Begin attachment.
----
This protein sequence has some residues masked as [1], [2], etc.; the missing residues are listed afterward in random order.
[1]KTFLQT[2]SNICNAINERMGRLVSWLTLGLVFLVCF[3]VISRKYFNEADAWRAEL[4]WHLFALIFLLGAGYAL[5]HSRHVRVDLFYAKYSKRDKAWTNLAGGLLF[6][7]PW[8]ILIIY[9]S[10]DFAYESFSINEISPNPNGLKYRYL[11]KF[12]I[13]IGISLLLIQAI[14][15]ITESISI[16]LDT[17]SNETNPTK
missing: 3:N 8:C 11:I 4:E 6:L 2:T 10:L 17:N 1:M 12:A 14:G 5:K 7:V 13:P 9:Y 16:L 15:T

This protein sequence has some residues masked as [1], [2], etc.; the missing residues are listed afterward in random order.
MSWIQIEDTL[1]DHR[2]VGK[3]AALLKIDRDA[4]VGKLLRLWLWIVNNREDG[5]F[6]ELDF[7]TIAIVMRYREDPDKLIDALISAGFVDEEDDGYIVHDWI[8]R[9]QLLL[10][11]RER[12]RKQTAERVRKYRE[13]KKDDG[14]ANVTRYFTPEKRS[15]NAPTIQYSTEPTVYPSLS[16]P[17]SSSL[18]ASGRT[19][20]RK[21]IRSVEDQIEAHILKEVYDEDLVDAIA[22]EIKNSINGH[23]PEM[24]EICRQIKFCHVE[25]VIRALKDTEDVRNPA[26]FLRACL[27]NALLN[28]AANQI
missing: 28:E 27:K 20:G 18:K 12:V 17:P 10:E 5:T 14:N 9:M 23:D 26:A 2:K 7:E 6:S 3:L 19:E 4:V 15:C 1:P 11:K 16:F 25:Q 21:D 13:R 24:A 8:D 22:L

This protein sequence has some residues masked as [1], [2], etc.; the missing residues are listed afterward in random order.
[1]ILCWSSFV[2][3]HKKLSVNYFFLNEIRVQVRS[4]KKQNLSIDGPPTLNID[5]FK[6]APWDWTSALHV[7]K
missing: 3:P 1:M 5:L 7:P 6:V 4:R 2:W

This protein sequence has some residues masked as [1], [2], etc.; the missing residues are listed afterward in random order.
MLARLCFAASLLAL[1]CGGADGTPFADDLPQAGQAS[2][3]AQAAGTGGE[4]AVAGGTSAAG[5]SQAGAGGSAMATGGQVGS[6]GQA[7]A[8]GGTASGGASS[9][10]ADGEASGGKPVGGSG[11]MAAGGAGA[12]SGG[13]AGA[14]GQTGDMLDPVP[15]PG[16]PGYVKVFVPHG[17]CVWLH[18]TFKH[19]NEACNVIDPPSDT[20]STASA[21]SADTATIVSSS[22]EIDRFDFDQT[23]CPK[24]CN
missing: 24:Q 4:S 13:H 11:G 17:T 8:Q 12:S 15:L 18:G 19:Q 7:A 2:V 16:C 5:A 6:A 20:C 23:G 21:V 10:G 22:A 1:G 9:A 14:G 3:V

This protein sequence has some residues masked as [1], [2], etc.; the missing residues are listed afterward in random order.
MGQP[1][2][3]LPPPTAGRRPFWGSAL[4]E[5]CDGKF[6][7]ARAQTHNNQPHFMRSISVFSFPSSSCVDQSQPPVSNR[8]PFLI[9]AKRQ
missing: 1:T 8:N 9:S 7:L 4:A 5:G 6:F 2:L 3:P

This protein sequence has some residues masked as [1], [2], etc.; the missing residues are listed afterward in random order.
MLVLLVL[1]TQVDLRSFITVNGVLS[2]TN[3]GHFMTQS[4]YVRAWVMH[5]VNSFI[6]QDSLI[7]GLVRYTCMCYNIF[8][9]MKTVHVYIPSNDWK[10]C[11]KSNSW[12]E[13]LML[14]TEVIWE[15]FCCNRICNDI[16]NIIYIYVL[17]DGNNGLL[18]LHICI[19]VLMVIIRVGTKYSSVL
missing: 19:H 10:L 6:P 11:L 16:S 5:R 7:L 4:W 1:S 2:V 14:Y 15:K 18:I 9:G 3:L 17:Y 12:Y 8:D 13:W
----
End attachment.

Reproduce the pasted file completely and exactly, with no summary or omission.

This protein sequence has some residues masked as [1], [2], etc.; the missing residues are listed afterward in random order.
[1]KTFLQT[2]SNICNAINERMGRLVSWLTLGLVFLVCF[3]VISRKYFNEADAWRAEL[4]WHLFALIFLLGAGYAL[5]HSRHVRVDLFYAKYSKRDKAWTNLAGGLLF[6][7]PW[8]ILIIY[9]S[10]DFAYESFSINEISPNPNGLKYRYL[11]KF[12]I[13]IGISLLLIQAI[14][15]ITESISI[16]LDT[17]SNETNPTK
missing: 3:N 8:C 11:I 4:E 6:L 2:T 10:L 17:N 1:M 12:A 14:G 5:K 7:V 13:P 9:Y 16:L 15:T

This protein sequence has some residues masked as [1], [2], etc.; the missing residues are listed afterward in random order.
MSWIQIEDTL[1]DHR[2]VGK[3]AALLKIDRDA[4]VGKLLRLWLWIVNNREDG[5]F[6]ELDF[7]TIAIVMRYREDPDKLIDALISAGFVDEEDDGYIVHDWI[8]R[9]QLLL[10][11]RER[12]RKQTAERVRKYRE[13]KKDDG[14]ANVTRYFTPEKRS[15]NAPTIQYSTEPTVYPSLS[16]P[17]SSSL[18]ASGRT[19][20]RK[21]IRSVEDQIEAHILKEVYDEDLVDAIA[22]EIKNSINGH[23]PEM[24]EICRQIKFCHVE[25]VIRALKDTEDVRNPA[26]FLRACL[27]NALLN[28]AANQI
missing: 28:E 27:K 20:G 18:K 12:V 17:P 10:E 5:T 14:N 9:M 23:D 26:A 2:K 7:E 6:S 3:L 19:E 4:V 15:C 1:P 11:K 16:F 25:Q 21:D 13:R 24:A 8:D 22:L

This protein sequence has some residues masked as [1], [2], etc.; the missing residues are listed afterward in random order.
[1]ILCWSSFV[2][3]HKKLSVNYFFLNEIRVQVRS[4]KKQNLSIDGPPTLNID[5]FK[6]APWDWTSALHV[7]K
missing: 3:P 1:M 5:L 7:P 6:V 4:R 2:W

This protein sequence has some residues masked as [1], [2], etc.; the missing residues are listed afterward in random order.
MLARLCFAASLLAL[1]CGGADGTPFADDLPQAGQAS[2][3]AQAAGTGGE[4]AVAGGTSAAG[5]SQAGAGGSAMATGGQVGS[6]GQA[7]A[8]GGTASGGASS[9][10]ADGEASGGKPVGGSG[11]MAAGGAGA[12]SGG[13]AGA[14]GQTGDMLDPVP[15]PG[16]PGYVKVFVPHG[17]CVWLH[18]TFKH[19]NEACNVIDPPSDT[20]STASA[21]SADTATIVSSS[22]EIDRFDFDQT[23]CPK[24]CN
missing: 24:Q 4:S 13:H 11:G 17:T 8:Q 12:S 15:L 18:G 19:Q 7:A 2:V 16:C 5:A 6:A 20:C 23:G 21:V 10:G 22:A 1:G 9:A 14:G 3:V

This protein sequence has some residues masked as [1], [2], etc.; the missing residues are listed afterward in random order.
MGQP[1][2][3]LPPPTAGRRPFWGSAL[4]E[5]CDGKF[6][7]ARAQTHNNQPHFMRSISVFSFPSSSCVDQSQPPVSNR[8]PFLI[9]AKRQ
missing: 1:T 8:N 9:S 7:L 4:A 5:G 6:F 2:L 3:P

This protein sequence has some residues masked as [1], [2], etc.; the missing residues are listed afterward in random order.
MLVLLVL[1]TQVDLRSFITVNGVLS[2]TN[3]GHFMTQS[4]YVRAWVMH[5]VNSFI[6]QDSLI[7]GLVRYTCMCYNIF[8][9]MKTVHVYIPSNDWK[10]C[11]KSNSW[12]E[13]LML[14]TEVIWE[15]FCCNRICNDI[16]NIIYIYVL[17]DGNNGLL[18]LHICI[19]VLMVIIRVGTKYSSVL
missing: 19:H 10:L 6:P 11:L 16:S 5:R 7:L 4:W 1:S 2:V 14:Y 15:K 18:I 9:G 3:L 17:Y 12:Y 8:D 13:W